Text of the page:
Archive for February 7th, 2011

So I know it’s winter now, but like I said I need to backtrack a bit to catch you up on the cooking/baking I’ve done. This also fills the voids of the weeks I don’t always bake, since my bf is the only one eating it and the boy can only eat so much! Let’s go back to my favorite time of year…autumn!

Central Park in the Fall...my favorite time of year!

When fall hits, I have the urge to bake all things apple, pumpkin and cinnamon. Not only does it make my apartment smell like autumnal heaven, but it’s *almost guaranteed to taste amazing.

Me and a big ole pumpkin

Fall is about when I started discovering the world of food blogs, so most of my recipes around this time came from them. I stumbled across this recipe for Chocolate-Pumpkin Marble Cake with Cream Cheese Glaze and knew I had to test it out. When I make new recipes in the future, I’ll document the whole process in photos, but since these next few postrecipes were all made before my blog, I’ll mainly only show the finished product…sorry 😦

fresh outta the oven

The cake was a bit of a pain to make because I decided to double it so I could bring one to work. It wouldn’t have been such a big deal in a bigger kitchen, but there was so much batter and so little counter space that I did the patented dump-half-the-batter-on-the-floor Amy move. Ok, maybe it wasn’t totally half, but it was a good amount. After cursing under my breath I got back to work and finished up. Glazing was the most fun part.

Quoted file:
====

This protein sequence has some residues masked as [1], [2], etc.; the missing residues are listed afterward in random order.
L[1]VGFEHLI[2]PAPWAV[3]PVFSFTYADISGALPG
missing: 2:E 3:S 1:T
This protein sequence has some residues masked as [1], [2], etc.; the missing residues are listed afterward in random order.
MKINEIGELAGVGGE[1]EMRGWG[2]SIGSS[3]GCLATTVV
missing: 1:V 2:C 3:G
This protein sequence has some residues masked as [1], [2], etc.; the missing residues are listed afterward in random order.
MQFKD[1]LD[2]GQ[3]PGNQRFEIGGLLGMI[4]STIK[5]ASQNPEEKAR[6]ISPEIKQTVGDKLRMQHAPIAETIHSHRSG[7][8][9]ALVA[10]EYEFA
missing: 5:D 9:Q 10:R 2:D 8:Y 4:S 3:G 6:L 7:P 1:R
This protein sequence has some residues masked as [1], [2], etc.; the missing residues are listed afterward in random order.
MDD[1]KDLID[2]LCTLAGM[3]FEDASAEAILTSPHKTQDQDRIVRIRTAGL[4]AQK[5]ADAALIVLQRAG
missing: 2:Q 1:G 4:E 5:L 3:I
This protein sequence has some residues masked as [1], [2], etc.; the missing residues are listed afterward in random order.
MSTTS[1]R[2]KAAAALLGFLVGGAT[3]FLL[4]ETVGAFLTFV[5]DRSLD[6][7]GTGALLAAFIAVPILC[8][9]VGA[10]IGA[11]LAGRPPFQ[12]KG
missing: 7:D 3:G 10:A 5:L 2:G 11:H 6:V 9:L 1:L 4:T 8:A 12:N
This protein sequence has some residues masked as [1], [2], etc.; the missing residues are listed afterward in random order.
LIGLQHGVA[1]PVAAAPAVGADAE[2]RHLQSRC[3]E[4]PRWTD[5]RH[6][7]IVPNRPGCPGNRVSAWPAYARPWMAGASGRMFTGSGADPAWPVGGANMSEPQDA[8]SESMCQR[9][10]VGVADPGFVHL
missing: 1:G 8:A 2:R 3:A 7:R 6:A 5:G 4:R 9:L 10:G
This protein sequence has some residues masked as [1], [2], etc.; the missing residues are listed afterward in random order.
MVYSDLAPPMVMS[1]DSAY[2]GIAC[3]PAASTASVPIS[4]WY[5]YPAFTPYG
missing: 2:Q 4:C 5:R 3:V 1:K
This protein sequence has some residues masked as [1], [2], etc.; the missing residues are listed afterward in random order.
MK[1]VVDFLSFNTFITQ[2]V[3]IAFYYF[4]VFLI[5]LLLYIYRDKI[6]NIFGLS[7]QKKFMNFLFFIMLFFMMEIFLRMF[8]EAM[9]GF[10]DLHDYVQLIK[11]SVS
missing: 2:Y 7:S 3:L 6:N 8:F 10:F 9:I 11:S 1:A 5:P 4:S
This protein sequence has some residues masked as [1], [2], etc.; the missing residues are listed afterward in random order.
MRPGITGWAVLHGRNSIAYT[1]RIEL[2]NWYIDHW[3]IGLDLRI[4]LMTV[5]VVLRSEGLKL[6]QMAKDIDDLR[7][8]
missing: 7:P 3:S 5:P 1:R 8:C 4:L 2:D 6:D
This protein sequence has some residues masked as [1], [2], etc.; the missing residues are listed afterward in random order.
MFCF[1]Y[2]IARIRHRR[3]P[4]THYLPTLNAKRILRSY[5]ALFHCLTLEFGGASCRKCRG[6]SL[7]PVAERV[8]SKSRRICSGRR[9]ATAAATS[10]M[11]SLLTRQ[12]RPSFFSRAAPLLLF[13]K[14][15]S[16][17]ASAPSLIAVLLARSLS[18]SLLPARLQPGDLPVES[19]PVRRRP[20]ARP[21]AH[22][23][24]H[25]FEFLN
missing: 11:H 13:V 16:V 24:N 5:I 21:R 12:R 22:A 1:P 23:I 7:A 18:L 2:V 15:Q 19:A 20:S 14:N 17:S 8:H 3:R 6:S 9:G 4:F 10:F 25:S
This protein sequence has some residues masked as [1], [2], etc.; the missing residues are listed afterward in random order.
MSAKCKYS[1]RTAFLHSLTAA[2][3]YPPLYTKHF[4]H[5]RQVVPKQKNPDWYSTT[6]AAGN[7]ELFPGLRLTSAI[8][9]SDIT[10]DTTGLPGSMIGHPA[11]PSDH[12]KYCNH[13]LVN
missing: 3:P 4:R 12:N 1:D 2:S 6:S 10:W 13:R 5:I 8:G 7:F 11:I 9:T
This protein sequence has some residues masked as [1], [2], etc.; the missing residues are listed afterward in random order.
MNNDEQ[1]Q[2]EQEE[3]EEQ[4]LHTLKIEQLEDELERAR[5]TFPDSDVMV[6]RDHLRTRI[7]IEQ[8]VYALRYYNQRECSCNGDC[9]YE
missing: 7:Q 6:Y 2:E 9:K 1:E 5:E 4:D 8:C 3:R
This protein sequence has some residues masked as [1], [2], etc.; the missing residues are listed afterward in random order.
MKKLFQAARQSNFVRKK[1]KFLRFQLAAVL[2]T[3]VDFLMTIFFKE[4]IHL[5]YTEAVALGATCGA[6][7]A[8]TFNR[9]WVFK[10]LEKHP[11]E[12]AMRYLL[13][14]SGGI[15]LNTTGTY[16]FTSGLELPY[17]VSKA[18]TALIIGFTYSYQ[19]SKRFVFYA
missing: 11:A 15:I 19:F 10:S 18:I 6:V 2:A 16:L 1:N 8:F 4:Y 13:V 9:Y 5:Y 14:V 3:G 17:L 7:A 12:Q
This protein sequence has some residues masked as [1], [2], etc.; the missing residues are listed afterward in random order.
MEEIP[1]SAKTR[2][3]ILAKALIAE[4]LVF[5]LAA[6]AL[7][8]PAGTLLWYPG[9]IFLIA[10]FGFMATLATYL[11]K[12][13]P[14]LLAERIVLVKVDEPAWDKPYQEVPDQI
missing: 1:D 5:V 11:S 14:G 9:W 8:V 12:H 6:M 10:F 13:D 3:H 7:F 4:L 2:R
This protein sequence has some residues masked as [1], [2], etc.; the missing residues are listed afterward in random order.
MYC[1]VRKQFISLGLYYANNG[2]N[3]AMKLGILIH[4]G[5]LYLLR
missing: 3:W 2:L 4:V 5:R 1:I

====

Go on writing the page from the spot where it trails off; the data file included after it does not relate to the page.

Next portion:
I used the recipe as it was on the site, but if I were to redo it, I think I would replace some of the butter with oil since it came out a tad bit dry…but overall, a tasty combo.

pardon my crappo lighting

Chocolate-Pumpkin Marble Cake with Cream Cheese Glaze

taken from BacktotheCuttingBoard.com which was adapted from Myrecipes.com



  • 1 1/4 cup pumpkin puree
  • 3/4 cup granulated sugar
  • 3/4 cup packed dark brown sugar
  • 1 cup butter, softened*
  • 5 large eggs
  • 1 tsp. vanilla
  • 2 3/4 cups cake flour, divided
  • 3 tsp. pumpkin pie spice
  • 1 tsp. baking powder, divided
  • 1/2 teaspoon baking soda, divided
  • 1 tsp. salt, divided
  • 3/4 cup Dutch-processed unsweetened cocoa
  • 1 1/3 cup regular or low-fat buttermilk, divided

*You can increase this if you don’t mind the extra calories for a moister cake, and as I said, I’d probably replace some of the butter with oil the next time around. Maybe 50/50

Cream Cheese Glaze:

  • 1/2 cup powdered sugar
  • 4 oz. (1/2 cup) regular or low-fat cream cheese
  • 1/2 tsp. vanilla
  • 3-4 tbsp. milk (or more if you want a thinner glaze)


1. Preheat oven to 350 degrees (F). Rub a 10 inch tube pan or 12-cup bundt pan with butter (or spritz with cooking spray) and dust with 1 tbsp. flour until the interior is covered. Tap lightly to shake loose extra flour. Set aside.

2. Spread pumpkin puree over two layers of paper towels and press two more layers on top. Let sit for 10 minutes.

3. Meanwhile, in a large mixer bowl cream butter until light. Add both sugars in a steady stream and mix on medium for about 5 minutes.

4. Add eggs, one at time, mixing well after each. Add in vanilla.

5. Transfer half of the mixture into another large bowl (another mixer bowl would be helpful, but any large bowl will work). Set aside.

6. Scape the pumpkin off of the paper towel and add it to the first bowl. Mix well.